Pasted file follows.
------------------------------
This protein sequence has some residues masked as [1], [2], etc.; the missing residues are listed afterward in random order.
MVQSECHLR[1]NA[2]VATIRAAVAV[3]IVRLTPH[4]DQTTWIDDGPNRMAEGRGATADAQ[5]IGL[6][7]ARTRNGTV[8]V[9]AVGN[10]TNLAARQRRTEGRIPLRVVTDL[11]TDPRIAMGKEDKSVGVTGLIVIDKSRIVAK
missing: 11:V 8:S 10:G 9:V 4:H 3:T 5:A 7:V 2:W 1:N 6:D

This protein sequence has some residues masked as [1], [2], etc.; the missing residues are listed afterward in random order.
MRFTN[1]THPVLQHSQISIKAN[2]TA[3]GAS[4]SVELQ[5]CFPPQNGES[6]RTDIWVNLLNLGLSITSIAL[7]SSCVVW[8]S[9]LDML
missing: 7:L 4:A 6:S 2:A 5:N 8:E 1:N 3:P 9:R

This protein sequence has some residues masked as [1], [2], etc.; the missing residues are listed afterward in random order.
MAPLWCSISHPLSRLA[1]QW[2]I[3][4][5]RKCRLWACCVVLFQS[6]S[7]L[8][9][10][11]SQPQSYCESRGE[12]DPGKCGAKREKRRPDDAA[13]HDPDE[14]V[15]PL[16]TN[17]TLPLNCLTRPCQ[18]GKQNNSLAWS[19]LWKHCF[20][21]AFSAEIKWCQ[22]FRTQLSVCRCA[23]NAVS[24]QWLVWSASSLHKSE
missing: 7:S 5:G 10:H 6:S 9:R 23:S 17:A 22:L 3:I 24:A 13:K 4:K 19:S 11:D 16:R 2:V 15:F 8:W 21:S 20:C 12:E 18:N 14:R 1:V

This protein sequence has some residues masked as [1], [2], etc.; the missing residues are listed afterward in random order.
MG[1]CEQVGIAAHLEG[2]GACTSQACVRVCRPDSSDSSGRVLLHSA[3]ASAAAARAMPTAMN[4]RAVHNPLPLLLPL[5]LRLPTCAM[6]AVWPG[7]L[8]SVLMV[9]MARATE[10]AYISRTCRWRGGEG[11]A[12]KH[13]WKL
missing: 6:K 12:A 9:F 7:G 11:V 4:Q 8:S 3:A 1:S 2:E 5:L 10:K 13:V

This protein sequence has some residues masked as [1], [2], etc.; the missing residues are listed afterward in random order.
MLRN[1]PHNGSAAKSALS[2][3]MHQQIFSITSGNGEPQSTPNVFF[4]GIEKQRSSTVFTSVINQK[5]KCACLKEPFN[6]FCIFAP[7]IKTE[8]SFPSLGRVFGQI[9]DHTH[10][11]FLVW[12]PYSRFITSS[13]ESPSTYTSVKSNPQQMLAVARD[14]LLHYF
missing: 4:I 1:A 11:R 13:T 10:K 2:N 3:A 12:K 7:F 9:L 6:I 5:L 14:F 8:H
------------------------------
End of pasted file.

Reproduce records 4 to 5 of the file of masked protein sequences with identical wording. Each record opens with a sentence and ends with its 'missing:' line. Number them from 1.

This protein sequence has some residues masked as [1], [2], etc.; the missing residues are listed afterward in random order.
MG[1]CEQVGIAAHLEG[2]GACTSQACVRVCRPDSSDSSGRVLLHSA[3]ASAAAARAMPTAMN[4]RAVHNPLPLLLPL[5]LRLPTCAM[6]AVWPG[7]L[8]SVLMV[9]MARATE[10]AYISRTCRWRGGEG[11]A[12]KH[13]WKL
missing: 6:K 12:A 9:F 7:G 11:V 4:Q 8:S 3:A 1:S 2:E 5:L 10:K 13:V

This protein sequence has some residues masked as [1], [2], etc.; the missing residues are listed afterward in random order.
MLRN[1]PHNGSAAKSALS[2][3]MHQQIFSITSGNGEPQSTPNVFF[4]GIEKQRSSTVFTSVINQK[5]KCACLKEPFN[6]FCIFAP[7]IKTE[8]SFPSLGRVFGQI[9]DHTH[10][11]FLVW[12]PYSRFITSS[13]ESPSTYTSVKSNPQQMLAVARD[14]LLHYF
missing: 4:I 1:A 11:R 13:T 10:K 2:N 3:A 12:K 7:F 9:L 6:I 5:L 14:F 8:H